KABUL, Aug 9 (ATT) – The United States said it was up to Afghan security forces to defend the country after Taliban militants captured a sixth provincial capital on Monday, along with border towns and trade routes.
President Joe Biden has said the U.S. military mission in Afghanistan will end on Aug. 31, arguing that the Afghan people must decide their own future and that he would not consign another generation of Americans to the 20-year war.
U.S. envoy for Afghanistan Zalmay Khalilzad has left for Qatar where he will “press the Taliban to stop their military offensive and to negotiate a political settlement,” the State Department said on Monday.
In talks over three days, representatives from governments and multilateral organizations will press for “a reduction of violence and ceasefire and a commitment not to recognize a government imposed by force,” the State Department said.
The Taliban, fighting to reimpose strict Islamic law after their 2001 ouster, have stepped up their campaign to defeat the government as foreign forces withdraw.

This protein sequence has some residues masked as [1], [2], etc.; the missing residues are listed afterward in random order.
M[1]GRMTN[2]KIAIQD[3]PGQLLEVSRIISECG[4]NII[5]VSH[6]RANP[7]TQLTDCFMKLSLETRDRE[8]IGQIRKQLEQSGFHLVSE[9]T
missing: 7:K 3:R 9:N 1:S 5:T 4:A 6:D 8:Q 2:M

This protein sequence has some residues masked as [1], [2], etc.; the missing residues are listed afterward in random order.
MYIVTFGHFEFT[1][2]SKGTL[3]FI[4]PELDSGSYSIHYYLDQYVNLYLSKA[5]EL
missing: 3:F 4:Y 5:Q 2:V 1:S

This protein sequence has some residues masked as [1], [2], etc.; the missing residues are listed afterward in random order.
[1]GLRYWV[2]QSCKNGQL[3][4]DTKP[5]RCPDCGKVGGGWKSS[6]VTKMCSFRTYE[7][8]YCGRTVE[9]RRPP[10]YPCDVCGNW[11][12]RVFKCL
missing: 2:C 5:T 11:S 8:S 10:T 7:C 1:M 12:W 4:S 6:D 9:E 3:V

On Monday, they took Aybak, the capital of the northern province of Samangan.
“Right now the Taliban are fighting with Afghan forces to capture the police headquarters and compound of the provincial governor,” said Ziauddin Zia, a lawmaker in Aybak.
“Several parts of the capital have fallen to the Taliban.”
The insurgents took three provincial capitals over the weekend – Zaranj in the southern province of Nimroz, Sar-e-Pul, in the northern province of the same name, and Taloqan, in northeastern Takhar province.
They had already taken the northern provincial capital of Kunduz and Lashkar Gah, the capital of Helmand province.
Pentagon spokesman John Kirby said the United States was deeply concerned about the trend but that Afghan security forces had the capability to fight the insurgent group.
“These are their military forces, these are their provincial capitals, their people to defend and it’s really going to come down to the leadership that they’re willing to exude here at this particular moment,” Kirby said.
Asked what the U.S. military can do if the Afghan security forces are not putting up a fight, Kirby said: “Not much.”
U.S. officials, speaking on condition of anonymity, said that while the military had warned Biden earlier this year that provincial capitals would fall with a withdrawal of troops, they were still surprised at how quickly some of them were being taken by the Taliban.
The United States carried out less than a dozen strikes over the weekend as the Taliban overran the provincial capitals, in one instance simply destroying equipment.
One official said the Afghan forces did not ask for any support as Kunduz was being overtaken.